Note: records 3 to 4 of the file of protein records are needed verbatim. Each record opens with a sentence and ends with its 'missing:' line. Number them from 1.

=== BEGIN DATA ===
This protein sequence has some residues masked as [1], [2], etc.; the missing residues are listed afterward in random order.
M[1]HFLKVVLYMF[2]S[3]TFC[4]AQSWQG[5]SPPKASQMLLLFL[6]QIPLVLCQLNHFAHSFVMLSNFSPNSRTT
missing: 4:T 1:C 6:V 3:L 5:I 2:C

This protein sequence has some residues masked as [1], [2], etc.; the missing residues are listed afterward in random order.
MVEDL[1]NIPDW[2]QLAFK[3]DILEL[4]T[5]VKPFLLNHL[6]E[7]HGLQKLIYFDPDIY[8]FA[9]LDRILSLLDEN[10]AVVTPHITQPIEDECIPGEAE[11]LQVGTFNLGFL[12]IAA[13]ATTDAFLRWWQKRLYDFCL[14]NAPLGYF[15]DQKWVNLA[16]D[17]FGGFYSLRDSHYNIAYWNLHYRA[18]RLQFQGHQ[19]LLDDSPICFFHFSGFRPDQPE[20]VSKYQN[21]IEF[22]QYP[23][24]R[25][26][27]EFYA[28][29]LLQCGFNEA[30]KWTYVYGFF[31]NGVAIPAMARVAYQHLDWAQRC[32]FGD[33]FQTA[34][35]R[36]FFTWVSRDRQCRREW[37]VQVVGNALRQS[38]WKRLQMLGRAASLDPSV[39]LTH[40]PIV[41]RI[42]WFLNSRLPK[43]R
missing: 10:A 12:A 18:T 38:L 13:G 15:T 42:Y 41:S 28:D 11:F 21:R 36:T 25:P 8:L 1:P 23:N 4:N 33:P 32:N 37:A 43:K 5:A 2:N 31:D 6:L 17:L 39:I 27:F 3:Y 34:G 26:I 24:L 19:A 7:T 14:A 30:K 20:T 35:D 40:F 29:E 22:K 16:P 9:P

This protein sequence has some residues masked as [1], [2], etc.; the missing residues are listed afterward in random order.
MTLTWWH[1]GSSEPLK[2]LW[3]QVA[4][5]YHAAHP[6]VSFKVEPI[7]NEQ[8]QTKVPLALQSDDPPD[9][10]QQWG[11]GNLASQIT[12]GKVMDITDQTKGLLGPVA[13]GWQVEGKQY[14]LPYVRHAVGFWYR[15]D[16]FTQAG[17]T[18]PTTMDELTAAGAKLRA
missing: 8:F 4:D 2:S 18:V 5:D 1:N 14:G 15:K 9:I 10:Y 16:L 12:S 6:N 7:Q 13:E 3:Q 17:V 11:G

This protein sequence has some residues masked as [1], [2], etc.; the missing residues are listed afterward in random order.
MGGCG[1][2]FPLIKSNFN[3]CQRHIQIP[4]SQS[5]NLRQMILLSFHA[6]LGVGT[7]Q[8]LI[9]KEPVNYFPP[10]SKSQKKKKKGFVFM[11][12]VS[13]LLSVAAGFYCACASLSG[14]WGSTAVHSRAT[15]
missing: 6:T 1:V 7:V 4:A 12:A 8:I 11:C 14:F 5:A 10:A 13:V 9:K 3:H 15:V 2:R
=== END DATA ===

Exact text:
This protein sequence has some residues masked as [1], [2], etc.; the missing residues are listed afterward in random order.
MTLTWWH[1]GSSEPLK[2]LW[3]QVA[4][5]YHAAHP[6]VSFKVEPI[7]NEQ[8]QTKVPLALQSDDPPD[9][10]QQWG[11]GNLASQIT[12]GKVMDITDQTKGLLGPVA[13]GWQVEGKQY[14]LPYVRHAVGFWYR[15]D[16]FTQAG[17]T[18]PTTMDELTAAGAKLRA
missing: 8:F 4:D 2:S 18:V 5:D 1:N 14:G 15:K 9:I 10:Y 16:L 12:S 6:N 7:Q 13:E 3:Q 17:V 11:G

This protein sequence has some residues masked as [1], [2], etc.; the missing residues are listed afterward in random order.
MGGCG[1][2]FPLIKSNFN[3]CQRHIQIP[4]SQS[5]NLRQMILLSFHA[6]LGVGT[7]Q[8]LI[9]KEPVNYFPP[10]SKSQKKKKKGFVFM[11][12]VS[13]LLSVAAGFYCACASLSG[14]WGSTAVHSRAT[15]
missing: 6:T 1:V 7:V 4:A 12:A 8:I 11:C 14:F 5:A 10:A 13:V 9:K 3:H 15:V 2:R